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[Computational Complexity] STOC Business Meeting, Part I

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  • Lance
    More from Victoria by James Lee. Jeanette Wing, the new director of CISE, kicks off the business meeting with an overview of the funding situation for theory
    Message 1 of 1 , May 20, 2008
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      More from Victoria by James Lee.

      Jeanette Wing, the new director of CISE, kicks off the business meeting with an overview of the funding situation for theory at NSF. I think I discern two clear messages: First, NSF is part of the executive branch, so there is one clear way we can affect the budget this November. CISE has requested a 19.5% funding increase for 2009, with a 25.5% increase requested for CCF. Secondly, the best way to expand the amount of funding for theory is for algorithms people to look for money outside of pure theory venues. The opportunity to do this will hopefully be improved by having Sampath and Jeanette on our side at NSF.

      Dick Karp wins the SIGACT Distinguished Service Award, for his tireless dedication to promoting and expanding TCS. Prasad and Harald are given their best paper awards. Then Cynthia gives her report on the program committee, and its decision process.

      80 papers accepted out of 325 submitted (that's about 24.6%). Some notable results: Congestion and game theory goes 5/13 (38.5%), and metric embeddings goes 0/13 (0.0%). Before the committee met, they agreed on having a more open mind toward conceptual papers which might be otherwise overlooked because they lack technical depth. The following paragraph was added to the call:

      Papers that broaden the reach of theory, or raise important problems that can benefit from theoretical investigation and analysis, are encouraged.
      This paragraph has been kept for FOCS'08.

      The committee sought to appreciate simplicity as a virtue; no longer "I like the ideas, but the proofs are simple"; instead, "I like the ideas, and the proofs are simple!" I don't know if "They changed the model so as to trivialize the problem" is also replaced by "They changed the model, and now the problem is trivial!" I think responsible analysis of a paper is probably a bit more nuanced.

      Later, Madhu Sudan spoke of instances where a well-known problem had an easy solution, and this prevented a journal or conference from publishing it. This is certainly ridiculous, and I have a hard time believing that it's a frequent occurrence (of course, I have about 1% of Madhu's experience). I've seen examples where the community considered it "embarrassing" that the solution was so simple, but not where the paper itself was derided.

      Personally, I love the beautiful intricacies of hard, technical proofs. It's like a little universe sprung out of the human effort poured into developing a deep understanding of some problem. There are often reoccurring characters, a unique language, a sense of history, twists and turns, all mounting towards a resounding conclusion that one only fully comprehends after multiple readings, and intense effort. But in our field, the beauty of complexity only makes sense in contrast to our search for simplicity. Simplicity is certainly a virtue.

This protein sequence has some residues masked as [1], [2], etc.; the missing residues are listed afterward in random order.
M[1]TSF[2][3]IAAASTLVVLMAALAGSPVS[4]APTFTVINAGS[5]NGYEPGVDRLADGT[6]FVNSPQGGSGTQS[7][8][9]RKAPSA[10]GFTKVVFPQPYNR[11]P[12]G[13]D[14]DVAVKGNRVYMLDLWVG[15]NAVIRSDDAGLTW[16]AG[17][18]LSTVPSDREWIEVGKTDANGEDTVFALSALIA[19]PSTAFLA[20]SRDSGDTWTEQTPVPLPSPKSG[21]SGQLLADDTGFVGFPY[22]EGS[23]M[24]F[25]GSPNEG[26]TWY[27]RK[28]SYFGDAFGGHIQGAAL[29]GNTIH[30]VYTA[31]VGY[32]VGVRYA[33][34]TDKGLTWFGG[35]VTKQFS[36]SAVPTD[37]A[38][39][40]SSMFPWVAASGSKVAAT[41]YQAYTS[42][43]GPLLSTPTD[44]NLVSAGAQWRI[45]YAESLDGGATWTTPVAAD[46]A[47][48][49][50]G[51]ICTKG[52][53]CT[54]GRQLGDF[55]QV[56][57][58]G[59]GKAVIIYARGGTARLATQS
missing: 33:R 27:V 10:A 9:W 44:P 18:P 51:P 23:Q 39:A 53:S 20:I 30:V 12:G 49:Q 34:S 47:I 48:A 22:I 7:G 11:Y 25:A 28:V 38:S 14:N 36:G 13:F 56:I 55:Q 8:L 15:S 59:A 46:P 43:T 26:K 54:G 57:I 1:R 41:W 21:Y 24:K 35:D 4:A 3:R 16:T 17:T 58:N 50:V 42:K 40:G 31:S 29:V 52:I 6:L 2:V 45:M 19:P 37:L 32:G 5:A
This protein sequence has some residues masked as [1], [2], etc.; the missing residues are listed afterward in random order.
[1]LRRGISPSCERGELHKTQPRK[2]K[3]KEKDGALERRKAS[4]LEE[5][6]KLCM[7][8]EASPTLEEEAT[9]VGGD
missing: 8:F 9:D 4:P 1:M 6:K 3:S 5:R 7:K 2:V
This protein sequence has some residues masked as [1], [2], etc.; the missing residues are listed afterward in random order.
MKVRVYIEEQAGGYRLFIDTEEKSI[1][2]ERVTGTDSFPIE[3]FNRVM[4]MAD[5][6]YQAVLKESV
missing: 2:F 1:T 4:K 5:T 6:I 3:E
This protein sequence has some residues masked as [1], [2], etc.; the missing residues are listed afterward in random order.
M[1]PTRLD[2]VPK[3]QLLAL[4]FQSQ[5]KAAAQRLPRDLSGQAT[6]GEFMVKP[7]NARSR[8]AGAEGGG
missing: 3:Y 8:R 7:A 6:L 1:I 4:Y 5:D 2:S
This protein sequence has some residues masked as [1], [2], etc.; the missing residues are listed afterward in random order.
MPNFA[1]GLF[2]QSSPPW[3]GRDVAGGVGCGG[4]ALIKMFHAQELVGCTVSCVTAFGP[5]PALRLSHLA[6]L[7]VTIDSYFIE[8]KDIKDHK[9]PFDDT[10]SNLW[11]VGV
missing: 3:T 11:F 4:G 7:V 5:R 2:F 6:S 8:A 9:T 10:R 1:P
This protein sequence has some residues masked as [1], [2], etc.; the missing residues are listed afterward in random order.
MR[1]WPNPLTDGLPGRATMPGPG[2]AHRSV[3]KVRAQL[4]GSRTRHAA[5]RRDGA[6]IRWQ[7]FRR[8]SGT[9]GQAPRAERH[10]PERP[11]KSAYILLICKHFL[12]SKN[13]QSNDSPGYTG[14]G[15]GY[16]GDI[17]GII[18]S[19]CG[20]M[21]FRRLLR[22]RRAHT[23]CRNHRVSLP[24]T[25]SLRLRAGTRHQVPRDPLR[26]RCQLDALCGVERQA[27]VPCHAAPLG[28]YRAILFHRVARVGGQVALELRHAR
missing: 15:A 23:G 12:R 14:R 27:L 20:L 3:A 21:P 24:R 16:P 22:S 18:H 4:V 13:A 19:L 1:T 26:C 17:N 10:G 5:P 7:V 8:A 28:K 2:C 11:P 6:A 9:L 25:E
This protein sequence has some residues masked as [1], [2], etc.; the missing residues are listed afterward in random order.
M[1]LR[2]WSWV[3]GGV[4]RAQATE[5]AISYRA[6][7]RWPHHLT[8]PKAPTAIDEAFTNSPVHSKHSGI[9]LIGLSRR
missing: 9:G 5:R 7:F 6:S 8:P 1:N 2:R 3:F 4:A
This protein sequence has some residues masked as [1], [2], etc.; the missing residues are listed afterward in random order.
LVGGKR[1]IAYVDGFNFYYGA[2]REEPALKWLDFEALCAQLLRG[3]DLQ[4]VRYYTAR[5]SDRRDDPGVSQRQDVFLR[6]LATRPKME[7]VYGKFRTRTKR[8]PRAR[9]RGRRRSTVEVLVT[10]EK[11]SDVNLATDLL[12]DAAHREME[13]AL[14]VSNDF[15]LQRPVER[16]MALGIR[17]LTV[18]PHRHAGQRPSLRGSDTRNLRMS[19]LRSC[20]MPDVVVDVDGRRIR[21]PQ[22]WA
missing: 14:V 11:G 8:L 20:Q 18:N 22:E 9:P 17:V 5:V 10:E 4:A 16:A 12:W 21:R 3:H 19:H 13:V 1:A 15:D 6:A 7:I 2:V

When I have criticized a paper based on "technical simplicity," it's not because I wish the authors had purposely obfuscated their arguments. Rather, one has to understand the primary goals of a theoretical field: To approach understanding through rigor. What we are trying to understand is computation in all its forms. Toward this end, we often consider idealized versions of problems, and in this respect modeling becomes incredibly important. It comes up in algorithms: What happens if the traveling salesman wants to minimize the average latency, and not the total travel time? And it happens in complexity: What if we allow our constant-depth circuits to have mod gates with composite moduli?

      In both cases, we are not confronting the actual problem we want to solve; real-life instances of salesman problems (e.g. satellite movement) probably involve other practical constraints, and (uniform) poly-size circuits can probably do a lot more than AC_0[m]. So often I have to measure the importance of a new model by how it differs technically from the old one. If simple modifications of the old TSP algorithms suffice for the minimum-latency version, it's not clear that we have learned something new (even though one could argue independently that the min-latency version is practically important!). And if AC_0[m] circuits could be simulated in a simple way by AC_0[p] circuits, then I wouldn't think as highly of a paper proving lower bounds against AC_0[m].

      Maybe we can be a little more appreciative of the subtlety involved in the reviewing process, and agree that "simplicity is a virtue" is a a bit too simplistic to be the motto for a program committee.

      Posted By Lance to Computational Complexity at 5/20/2008 03:08:00 PM

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